Tuesday, February 23, 1999

GOP loyalists
worry about
Lingle aide

Some are leery about his
bid to be the Hawaii
party's chairman

By Mike Yuen


Three months ago, isle Republicans were demoralized when former Maui Mayor Linda Lingle fell just 5,200 votes short of becoming the state's first GOP governor since 1962.

Now the mood of many party loyalists has turned to bewilderment and concern. They fear the likely candidacy of Lingle campaign manager Bob Awana for party chairman is geared more toward furthering Lingle's political ambitions than toward party building.

The fissures in the party, slowly emerging into public view, also come as the reasons for Lingle's narrow loss are still being debated. Was the party, long perceived as dominated by Caucasians in multiethnic Hawaii, to blame? Or did missteps in the final days of the campaign, including not responding to the media blitz by Gov. Ben Cayetano and unions backing his re-election, doom Lingle's campaign?

State Democratic Party Chairman Walter Heen said he has no doubt that Lingle is attempting to establish a party mechanism to help her in future elections.

"If the party core or structure loses out to Lingle in this power struggle, it would appear that her efforts to divorce herself from the party in the past election would accelerate the weakening of the Republican Party, while leaving her strengthened individually," Heen said.

Awana's apparent bid for the party chairmanship became evident several weeks ago, said several GOP regulars, when Lingle supporters who have never been involved in party activities participated in precinct caucuses to elect delegates to the state convention on Kauai in May. The convention delegates will select the successor to Donna Alcantara, who surprised many with her decision not to seek a second two-year term as party chairwoman.

Kawananakoa may run

Alcantara, who with her husband each contributed the maximum $6,000 to Lingle's gubernatorial campaign, confirmed that she asked former Senate Minority Leader Michael Liu and former House Minority Leader Quentin Kawananakoa to seek the chairmanship of the 24,400-member party. Liu said he won't. Kawananakoa said he might.

Before he becomes a candidate, Kawananakoa said, he needs to talk with Awana "to see who would benefit the party the most." He prefers that there not be a contested race, he added.

"I agree with Linda that we need to embrace the entire community and broaden the party as best we can, whether with Democrats, independents or nonvoters and get them active (in the party)," he said.

Lingle supports Awana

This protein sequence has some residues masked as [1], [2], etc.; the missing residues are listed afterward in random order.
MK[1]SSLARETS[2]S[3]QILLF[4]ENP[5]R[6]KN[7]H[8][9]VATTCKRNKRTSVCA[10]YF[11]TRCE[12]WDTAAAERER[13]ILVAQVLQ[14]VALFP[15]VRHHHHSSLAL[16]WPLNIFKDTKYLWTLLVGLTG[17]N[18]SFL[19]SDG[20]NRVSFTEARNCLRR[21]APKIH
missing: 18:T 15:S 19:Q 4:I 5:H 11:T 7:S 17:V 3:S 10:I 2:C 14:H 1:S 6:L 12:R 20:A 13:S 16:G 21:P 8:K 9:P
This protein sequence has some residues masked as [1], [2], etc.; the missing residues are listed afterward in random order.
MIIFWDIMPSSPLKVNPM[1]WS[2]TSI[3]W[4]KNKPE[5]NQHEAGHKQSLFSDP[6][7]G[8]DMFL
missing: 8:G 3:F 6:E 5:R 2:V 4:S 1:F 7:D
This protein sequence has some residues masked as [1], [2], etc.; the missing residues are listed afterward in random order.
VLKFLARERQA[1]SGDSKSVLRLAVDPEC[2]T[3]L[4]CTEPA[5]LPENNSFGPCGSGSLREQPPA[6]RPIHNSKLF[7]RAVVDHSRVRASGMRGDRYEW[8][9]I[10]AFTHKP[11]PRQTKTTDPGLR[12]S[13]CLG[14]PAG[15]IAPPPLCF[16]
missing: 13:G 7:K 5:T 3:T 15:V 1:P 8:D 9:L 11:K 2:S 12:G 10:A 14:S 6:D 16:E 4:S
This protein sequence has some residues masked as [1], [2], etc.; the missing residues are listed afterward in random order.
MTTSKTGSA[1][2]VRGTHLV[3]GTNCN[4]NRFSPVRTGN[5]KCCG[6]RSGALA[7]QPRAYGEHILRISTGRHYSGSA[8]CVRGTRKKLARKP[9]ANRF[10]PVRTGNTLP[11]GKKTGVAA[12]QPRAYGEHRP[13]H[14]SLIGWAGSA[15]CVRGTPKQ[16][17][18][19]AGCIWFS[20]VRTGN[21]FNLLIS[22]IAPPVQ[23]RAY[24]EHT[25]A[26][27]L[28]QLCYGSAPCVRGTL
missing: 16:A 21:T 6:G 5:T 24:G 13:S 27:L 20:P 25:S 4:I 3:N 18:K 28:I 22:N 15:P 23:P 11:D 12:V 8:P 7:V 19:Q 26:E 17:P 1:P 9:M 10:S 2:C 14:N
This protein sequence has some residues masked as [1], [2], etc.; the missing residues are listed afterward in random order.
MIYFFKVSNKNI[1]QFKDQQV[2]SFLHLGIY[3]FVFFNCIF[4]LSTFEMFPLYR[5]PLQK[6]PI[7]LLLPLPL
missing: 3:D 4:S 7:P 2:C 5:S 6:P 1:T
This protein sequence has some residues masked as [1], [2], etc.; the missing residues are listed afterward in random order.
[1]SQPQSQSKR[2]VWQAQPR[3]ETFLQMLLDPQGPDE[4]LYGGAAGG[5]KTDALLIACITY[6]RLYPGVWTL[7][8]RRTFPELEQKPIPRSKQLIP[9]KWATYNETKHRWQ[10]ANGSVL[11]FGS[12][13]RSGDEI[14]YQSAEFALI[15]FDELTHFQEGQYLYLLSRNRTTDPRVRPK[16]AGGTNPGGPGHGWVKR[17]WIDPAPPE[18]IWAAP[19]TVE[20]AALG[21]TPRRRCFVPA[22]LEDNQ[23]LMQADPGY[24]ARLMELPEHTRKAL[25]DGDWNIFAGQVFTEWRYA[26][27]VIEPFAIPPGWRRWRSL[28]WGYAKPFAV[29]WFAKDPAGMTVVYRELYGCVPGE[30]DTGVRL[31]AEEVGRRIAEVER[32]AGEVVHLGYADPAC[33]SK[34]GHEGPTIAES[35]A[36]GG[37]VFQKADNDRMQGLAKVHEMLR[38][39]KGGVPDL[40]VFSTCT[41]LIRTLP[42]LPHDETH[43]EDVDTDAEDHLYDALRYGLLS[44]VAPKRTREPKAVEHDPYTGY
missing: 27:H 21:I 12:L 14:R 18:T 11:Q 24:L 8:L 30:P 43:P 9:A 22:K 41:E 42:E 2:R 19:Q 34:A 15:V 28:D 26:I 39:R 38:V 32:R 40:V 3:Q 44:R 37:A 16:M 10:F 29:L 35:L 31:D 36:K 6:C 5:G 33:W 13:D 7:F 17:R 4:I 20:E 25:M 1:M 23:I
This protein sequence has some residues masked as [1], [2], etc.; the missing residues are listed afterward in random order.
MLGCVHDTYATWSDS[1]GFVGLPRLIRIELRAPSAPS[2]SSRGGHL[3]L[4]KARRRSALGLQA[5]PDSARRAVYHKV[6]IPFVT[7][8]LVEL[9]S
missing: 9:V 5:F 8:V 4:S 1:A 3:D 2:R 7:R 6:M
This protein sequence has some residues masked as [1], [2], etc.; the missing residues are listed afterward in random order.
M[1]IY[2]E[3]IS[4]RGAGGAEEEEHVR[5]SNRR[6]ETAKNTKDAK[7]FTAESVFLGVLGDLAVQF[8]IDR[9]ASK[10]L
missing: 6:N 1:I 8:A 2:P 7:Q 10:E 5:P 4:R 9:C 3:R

Awana, a former Democrat who became a Republican Party member in July 1997 shortly after joining Lingle's campaign, confirmed that it was Lingle who urged him to seek the party chairmanship.

"If I were to do it, it would be for a cause much bigger than the Linda Lingle campaign organization," said Awana, who was chief of staff under a Democratic mayor of Honolulu, Eileen Anderson.

"This would be to put balance in government, a two-party system, and getting Republican candidates elected in the year 2000. That's step one. Helping Linda Lingle (who has her eyes on another gubernatorial bid) and others in 2002 is the next step. This has to live on long after a Lingle administration."

Lingle said she would support an Awana candidacy -- no matter who else might be a candidate.

As party chairman, Awana would not only be a boost for her but also for "all other (Republican) candidates," said Lingle, who has spurned appeals that she herself seek the party chairmanship.

Sen. Sam Slom (R, Kalama Valley) said it is obvious that the Democratic support Lingle attracted did not trickle down to GOP legislative candidates.

So if the isle GOP is to be revamped to make it more comfortable for disenchanted Democrats, "it seems to me what you're making is a pseudo-Democratic Party and you're abandoning Republican principles and philosophy. If the party does not stand for something very direct and apart from the Democrat Party, then it can never hope to be successful."

Slom also noted that when supporters of Christian Coalition founder Pat Robertson took over the isle GOP in the late 1980s when Robertson was seeking the presidency, there was an excitement in the air because party rolls were bolstered. But those new members eventually left.

Liu said that if he were running for the party chairmanship, he would be talking with the party faithful about learning from the mistakes from last year's campaign "rather than trying to sell that everything was done perfectly at all levels."

"We have to go through a rational discussion internally and to some degree publicly so there's confidence that we don't have our heads stuck in the sand," Liu said.

Jesse Yescalis, a Lancaster, Pa., native who's been the executive director of the isle GOP since January 1998, said since his arrival here from Arizona, where he was the state's GOP political director, there have been internal discussions as to whether the local party should have people from the mainland in leadership or staff positions. Another issue has been what role should the party play in campaigns, he added.

But Yescalis said political parties are not deciding factors in whether a candidate wins or loses a race.

Slom said he thought the Lingle campaign should have responded to the 11th-hour claim made by unions on Cayetano's behalf that if Lingle were elected, union workers would lose jobs and pensions.

Asked whom he would support for party chairman, Slom replied: "I would like to see somebody who is not specifically identified with a particular candidate or a particular campaign."

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